All drivers and passengers are reminded to wear seat belts, lock doors, and raise windows. It is important to secure appropriate automobile insurance. It is also important to be aware that drivers and passengers of vehicles involved in accidents resulting in injury or death have experienced extra-judicial actions, i.e., mob attacks, official consequences such as fines and incarceration or involvement with the victim's family. Night driving should be done with extreme caution, but it is recommended to avoid driving between 6:00 p.m. and 6:00 a.m. as bandits and police roadblocks are more numerous at night. Streets are very poorly lit, and many vehicles are missing one or both headlights, tail lights, and reflectors.

The Government of Nigeria charges the Federal Road Safety Commission with providing maps and public information on specific road conditions. The Federal Road Safety Commission may be contacted by mail at: Ojodu-Isherri Road, PMB 21510, Ikeja, Lagos; telephone [243] (1) 802-850-5961 or [234] (1) 805-684-6911.
Please refer to our Road Safety page for more information.

AVIATION SAFETY OVERSIGHT: As there is no direct commercial air service to the United States by carriers registered in Nigeria, the U.S. Federal Aviation Administration (FAA) has not assessed Nigeria’sCivil Aviation Authority for compliance with International Civil Aviation Organization (ICAO) aviation safety standards. For more information, travelers may visit the FAA’s web site at http://www.faa.gov/safety/programs_initiatives/oversight/iasa.

The Port Harcourt International Airport, which was closed in mid-2006 for rehabilitation, resumed operations in December 2007 for domestic daylight flights. Installations and improvements needed for international flights and night operations are expected to be completed in 2008.

For additional information on aviation safety concerns, see the Department of State’s Travel Warning for Nigeria.
SPECIAL CIRCUMSTANCES:
Permission is required to take photographs or videotape any government buildings, airports, bridges, and in areas where the military is operating throughout the country. These sites include, but are not limited to, Federal buildings in the Three Arms Zone (Presidential palace area, National Assembly, Supreme Court/Judiciary) of the capital of Abuja, other government buildings around the country and foreign Embassies and Consulates. Many restricted sites are not clearly marked, and application of these restrictions is subject to interpretation by the Nigerian security services and can result in detention. Permission may be obtained from Nigeria's State Security Services, but even permission may not prevent the imposition of penalties or detention. Penalties for unauthorized photography or videography may include confiscation of the still or video camera, exposure of the film or deletion of film footage, a demand for payment of a fine or bribe, and/or detention, arrest, or physical assault. For these reasons, visitors to Nigeria should avoid taking still photos or videotaping in and around areas that are potentially restricted sites, including any government sites.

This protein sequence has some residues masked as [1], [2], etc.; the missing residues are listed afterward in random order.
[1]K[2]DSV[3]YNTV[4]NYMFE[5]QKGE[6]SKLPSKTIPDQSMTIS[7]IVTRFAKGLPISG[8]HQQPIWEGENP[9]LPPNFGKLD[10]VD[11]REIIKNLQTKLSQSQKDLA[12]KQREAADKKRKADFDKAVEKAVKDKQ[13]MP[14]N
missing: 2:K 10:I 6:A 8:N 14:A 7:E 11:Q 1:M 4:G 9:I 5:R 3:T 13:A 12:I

The Nigerian currency, the naira, is non-convertible. U.S. dollars are widely accepted. Nigeria is a cash economy, and it is usually necessary to carry sufficient currency to cover the expenses of a planned visit, which makes travelers an attractive target for criminals. Credit cards are rarely accepted beyond a few upscale hotels. Due to credit card fraud in Nigeria and by cohorts in the United States, credit card use should be considered carefully. While Citibank cashes some traveler’s checks, most other banks do not. American Express does not have offices in Nigeria; however, Thomas Cook does. Inter-bank transfers are often difficult to accomplish, though money transfer services such as Western Union are available. For further information, visitors may contact the U.S. Embassy or Consulate.

Please see the Department of State’s information on Customs Information.

CRIMINAL PENALTIES: While in a foreign country, a U.S. citizen is subject to that country's laws and regulations, which sometimes differ significantly from those in the United States and may not afford the protections available to the individual under U.S. law. Penalties for breaking the law can be more severe than in the United States for similar offenses. Persons violating Nigerian laws, even unknowingly, may be expelled, detained, arrested or imprisoned. Penalties for possession, use, or trafficking in illegal drugs in Nigeria are severe, and convicted offenders can expect long jail sentences and heavy fines. Engaging in sexual conduct with children or using or disseminating child pornography in a foreign country is a crime, prosecutable in the United States. Please see the Department of State’s information on Criminal Penalties.

CHILDREN'S ISSUES: For information see the Department of State’s Office of Children’s Issues web pages on intercountry adoption and international parental child abduction.